Pesto Vs. Chimichurri: The Differences Between The Beloved Green Sauces

The green color in food is always linked to healthy eating and leafy (albeit bitter) greens, but it is also the vibrant color of two flavourful and versatile sauces: pesto and chimichurri. While both seem similar in appearance and ingredients, a deeper look shows its difference in terms of origin, ingredients, and texture.

Pesto is a classic Italian sauce by way of Genoa and is made with fresh basil leaves, garlic, olive oil, pine nuts, and parmesan cheese. It has a deep green color and is traditionally made by grinding the ingredients together in a mortar and pestle for a chunky texture. In fact, pesto is a generic Italian name for any sauce made by pounding ingredients together. These days, people just use a food processor which renders a smoother texture.

Chimichurri, on the other hand, is a sauce that originated in Argentina although it is now widely used in South America. While the core ingredient for pesto is usually basil leaves, in chimichurri it is parsley followed by the usual suspects: garlic, oil (olive or vegetable), vinegar, and red pepper flakes. Some recipes also include other herbs like oregano, cilantro, or thyme. Unlike pesto, chimichurri is not pureed. Instead, the ingredients are chopped finely and mixed together. This results in a liquid sauce with a bright green color.

Pesto has a rich flavor, chimichurri is more tangy

There are many variations for pesto and chimichurri depending on personal preferences and the availability of ingredients. Pesto, as the name suggests, is simply any pounded ingredients so it is not limited to basil leaves. You can also make pesto with kale or arugula and don't let anyone tell you that it is not "authentic" pesto.

As for chimichurri, each household may have its signature method to make it. For example, a BBC report highlights how some people add warm water to help the oil and vinegar emulsify, while others boil the oregano leaves before mixing them with the herb mixture.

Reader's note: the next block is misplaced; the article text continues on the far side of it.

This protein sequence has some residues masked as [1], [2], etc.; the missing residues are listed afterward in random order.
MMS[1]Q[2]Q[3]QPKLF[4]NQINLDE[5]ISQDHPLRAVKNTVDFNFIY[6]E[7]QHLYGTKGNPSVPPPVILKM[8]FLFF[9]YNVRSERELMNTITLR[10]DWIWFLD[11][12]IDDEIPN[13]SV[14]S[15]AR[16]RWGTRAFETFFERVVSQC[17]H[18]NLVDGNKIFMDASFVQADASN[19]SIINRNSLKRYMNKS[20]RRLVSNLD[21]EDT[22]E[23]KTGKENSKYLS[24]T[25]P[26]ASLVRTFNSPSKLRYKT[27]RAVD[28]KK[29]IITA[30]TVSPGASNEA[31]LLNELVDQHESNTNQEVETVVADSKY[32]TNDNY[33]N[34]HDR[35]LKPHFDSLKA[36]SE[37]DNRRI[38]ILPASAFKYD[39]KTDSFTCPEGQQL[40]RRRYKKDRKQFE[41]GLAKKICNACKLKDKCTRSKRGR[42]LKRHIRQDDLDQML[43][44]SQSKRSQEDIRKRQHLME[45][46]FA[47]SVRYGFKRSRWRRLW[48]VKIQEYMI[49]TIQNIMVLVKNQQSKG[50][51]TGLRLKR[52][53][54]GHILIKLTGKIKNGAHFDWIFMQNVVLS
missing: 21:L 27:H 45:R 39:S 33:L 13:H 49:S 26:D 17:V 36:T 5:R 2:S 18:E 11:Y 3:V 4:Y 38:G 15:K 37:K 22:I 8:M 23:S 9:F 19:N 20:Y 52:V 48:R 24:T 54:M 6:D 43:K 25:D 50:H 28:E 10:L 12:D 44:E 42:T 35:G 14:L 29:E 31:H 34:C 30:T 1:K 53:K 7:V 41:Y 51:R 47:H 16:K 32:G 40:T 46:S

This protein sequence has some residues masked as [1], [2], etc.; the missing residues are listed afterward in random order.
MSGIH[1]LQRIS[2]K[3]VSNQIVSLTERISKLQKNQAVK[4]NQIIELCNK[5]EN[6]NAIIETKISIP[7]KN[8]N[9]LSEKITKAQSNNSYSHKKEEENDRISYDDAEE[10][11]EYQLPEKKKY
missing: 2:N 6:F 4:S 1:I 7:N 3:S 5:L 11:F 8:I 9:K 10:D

Irrespective, pesto and chimichurri have different flavor profiles. Pesto has a rich, nutty flavor from the pine nuts and parmesan cheese. The basil adds a sweetness and the garlic gives it a pungent kick. Chimichurri, on the other hand, has a tangy, herby flavor and the sharpness of the garlic and vinegar contrasts perfectly with the parsley.

Use pesto or chimichurri as a marinade, topping or dip

Given its Italian origin, pesto is usually used as a sauce for pasta or a topping for pizza although it can also be spread on sandwiches or a dip for vegetables or crackers. But there is an art to selecting the right pasta for pesto. Any pasta with a ribbed surface works better than pasta with a smooth surface so that there are grooves for the pesto to cling on. In other words, use penne instead of linguini if you're making pesto pasta.

Chimichurri, on the other hand, is primarily used as a fresh topping for grilled meats. You can spoon it over the top of the meat before so a good test for chimichurri is whether it balances rather than overpowers the taste of smoky meats. This makes it seem like chimichurri is a single-use condiment but it is very versatile and can be used as a marinade, dipping sauce, or condiment. In fact, in Argentina, it is as common as ketchup is in the US.

But pesto or chimichurri does not have to be limited to Italian or South American food respectively. Instead, you can experiment with pesto on vegetable soup or chimichurri on grilled vegetables. Best case, you'll find a new signature dish.